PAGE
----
Sometimes, being single can be lonely. There are few feelings worse than showing up to brunch only to find that every one of your friends has brought their significant other, or having to grit your teeth while you tell family members that no, you won't be bringing anyone home for Thanksgiving this year.
But there are many overlooked benefits of singlehood, too. Dr. Elyakim Kislev, a research fellow and assistant professor at Hebrew University in Israel, has studied the subject at length. He's written about his findings in a new book, Happy Singlehood: The Rising Acceptance and Celebration of Solo Living.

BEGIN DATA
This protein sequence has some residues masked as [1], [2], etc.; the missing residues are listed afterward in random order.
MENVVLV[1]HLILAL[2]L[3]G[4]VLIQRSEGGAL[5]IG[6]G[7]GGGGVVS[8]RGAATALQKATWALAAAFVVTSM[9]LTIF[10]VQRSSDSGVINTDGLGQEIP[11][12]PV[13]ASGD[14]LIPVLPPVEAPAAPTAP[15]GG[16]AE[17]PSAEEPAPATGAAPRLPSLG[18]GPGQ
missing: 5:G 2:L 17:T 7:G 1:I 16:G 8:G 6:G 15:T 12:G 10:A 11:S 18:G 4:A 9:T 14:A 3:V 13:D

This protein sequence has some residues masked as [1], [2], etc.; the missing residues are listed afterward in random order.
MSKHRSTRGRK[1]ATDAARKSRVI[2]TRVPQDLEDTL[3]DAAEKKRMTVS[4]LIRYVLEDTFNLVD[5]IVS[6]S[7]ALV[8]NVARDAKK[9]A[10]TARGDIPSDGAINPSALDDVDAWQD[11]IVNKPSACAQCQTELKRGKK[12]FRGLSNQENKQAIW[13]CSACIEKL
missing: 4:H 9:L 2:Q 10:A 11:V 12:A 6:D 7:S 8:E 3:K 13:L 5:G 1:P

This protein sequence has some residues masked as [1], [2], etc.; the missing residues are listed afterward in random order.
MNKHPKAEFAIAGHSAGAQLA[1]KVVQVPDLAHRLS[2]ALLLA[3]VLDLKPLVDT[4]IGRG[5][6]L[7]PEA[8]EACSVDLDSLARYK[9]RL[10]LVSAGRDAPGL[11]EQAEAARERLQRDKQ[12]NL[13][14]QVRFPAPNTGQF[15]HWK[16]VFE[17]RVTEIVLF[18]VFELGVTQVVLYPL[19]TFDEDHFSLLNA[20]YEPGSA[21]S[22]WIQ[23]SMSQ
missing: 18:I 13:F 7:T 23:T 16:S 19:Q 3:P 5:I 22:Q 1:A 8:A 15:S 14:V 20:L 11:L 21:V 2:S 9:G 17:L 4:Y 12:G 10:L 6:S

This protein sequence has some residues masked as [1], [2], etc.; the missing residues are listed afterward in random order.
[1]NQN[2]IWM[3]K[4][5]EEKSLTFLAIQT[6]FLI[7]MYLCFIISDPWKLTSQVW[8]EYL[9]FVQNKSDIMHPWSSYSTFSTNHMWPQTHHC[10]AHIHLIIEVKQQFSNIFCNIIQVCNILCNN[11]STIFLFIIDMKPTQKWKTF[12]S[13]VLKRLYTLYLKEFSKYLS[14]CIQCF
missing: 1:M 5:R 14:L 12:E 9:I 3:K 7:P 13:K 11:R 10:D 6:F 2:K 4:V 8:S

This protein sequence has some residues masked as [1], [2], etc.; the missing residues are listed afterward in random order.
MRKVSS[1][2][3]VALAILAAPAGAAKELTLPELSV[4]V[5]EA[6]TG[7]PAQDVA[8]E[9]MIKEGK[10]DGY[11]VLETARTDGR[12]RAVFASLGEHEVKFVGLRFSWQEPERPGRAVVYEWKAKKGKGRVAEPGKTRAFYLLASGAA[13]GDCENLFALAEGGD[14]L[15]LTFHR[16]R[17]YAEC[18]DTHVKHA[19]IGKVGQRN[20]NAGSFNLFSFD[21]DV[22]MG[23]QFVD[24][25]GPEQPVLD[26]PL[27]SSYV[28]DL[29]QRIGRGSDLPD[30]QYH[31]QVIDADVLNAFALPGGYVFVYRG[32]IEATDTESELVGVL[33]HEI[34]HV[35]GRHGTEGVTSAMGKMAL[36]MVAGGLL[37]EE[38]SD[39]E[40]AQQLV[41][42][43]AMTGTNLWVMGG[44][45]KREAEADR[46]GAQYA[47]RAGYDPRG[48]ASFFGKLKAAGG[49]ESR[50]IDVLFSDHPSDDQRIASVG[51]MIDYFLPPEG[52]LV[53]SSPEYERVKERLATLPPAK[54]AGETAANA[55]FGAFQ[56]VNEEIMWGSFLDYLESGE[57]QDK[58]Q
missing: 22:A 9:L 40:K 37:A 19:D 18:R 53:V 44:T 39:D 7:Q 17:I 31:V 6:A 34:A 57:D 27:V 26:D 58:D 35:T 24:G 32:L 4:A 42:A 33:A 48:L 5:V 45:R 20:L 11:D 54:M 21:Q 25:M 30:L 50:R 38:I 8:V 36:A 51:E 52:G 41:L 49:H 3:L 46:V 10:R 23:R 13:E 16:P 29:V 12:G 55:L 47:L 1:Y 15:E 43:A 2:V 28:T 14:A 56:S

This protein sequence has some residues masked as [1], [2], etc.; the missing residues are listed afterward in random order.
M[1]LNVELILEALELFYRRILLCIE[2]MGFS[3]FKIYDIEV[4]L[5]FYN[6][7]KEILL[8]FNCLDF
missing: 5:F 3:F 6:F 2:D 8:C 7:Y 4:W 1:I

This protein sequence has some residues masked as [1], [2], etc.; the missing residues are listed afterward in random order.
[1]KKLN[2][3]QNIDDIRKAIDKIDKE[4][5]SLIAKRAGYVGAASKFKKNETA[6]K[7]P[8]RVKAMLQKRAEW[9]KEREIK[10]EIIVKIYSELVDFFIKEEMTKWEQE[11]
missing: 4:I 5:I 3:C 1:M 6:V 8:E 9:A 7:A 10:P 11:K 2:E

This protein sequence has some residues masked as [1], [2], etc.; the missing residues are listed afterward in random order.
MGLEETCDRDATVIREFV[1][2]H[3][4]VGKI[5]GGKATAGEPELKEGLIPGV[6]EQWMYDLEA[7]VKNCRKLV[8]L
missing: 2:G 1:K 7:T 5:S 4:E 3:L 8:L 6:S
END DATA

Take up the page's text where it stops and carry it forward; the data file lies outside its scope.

"There is a huge misconception that being alone and lonely are the same," he told HuffPost Canada. Not all single people necessarily want to be in relationships, and not all married people are happy. "Marriage is a [specific] level of commitment, and it doesn't fit everyone."
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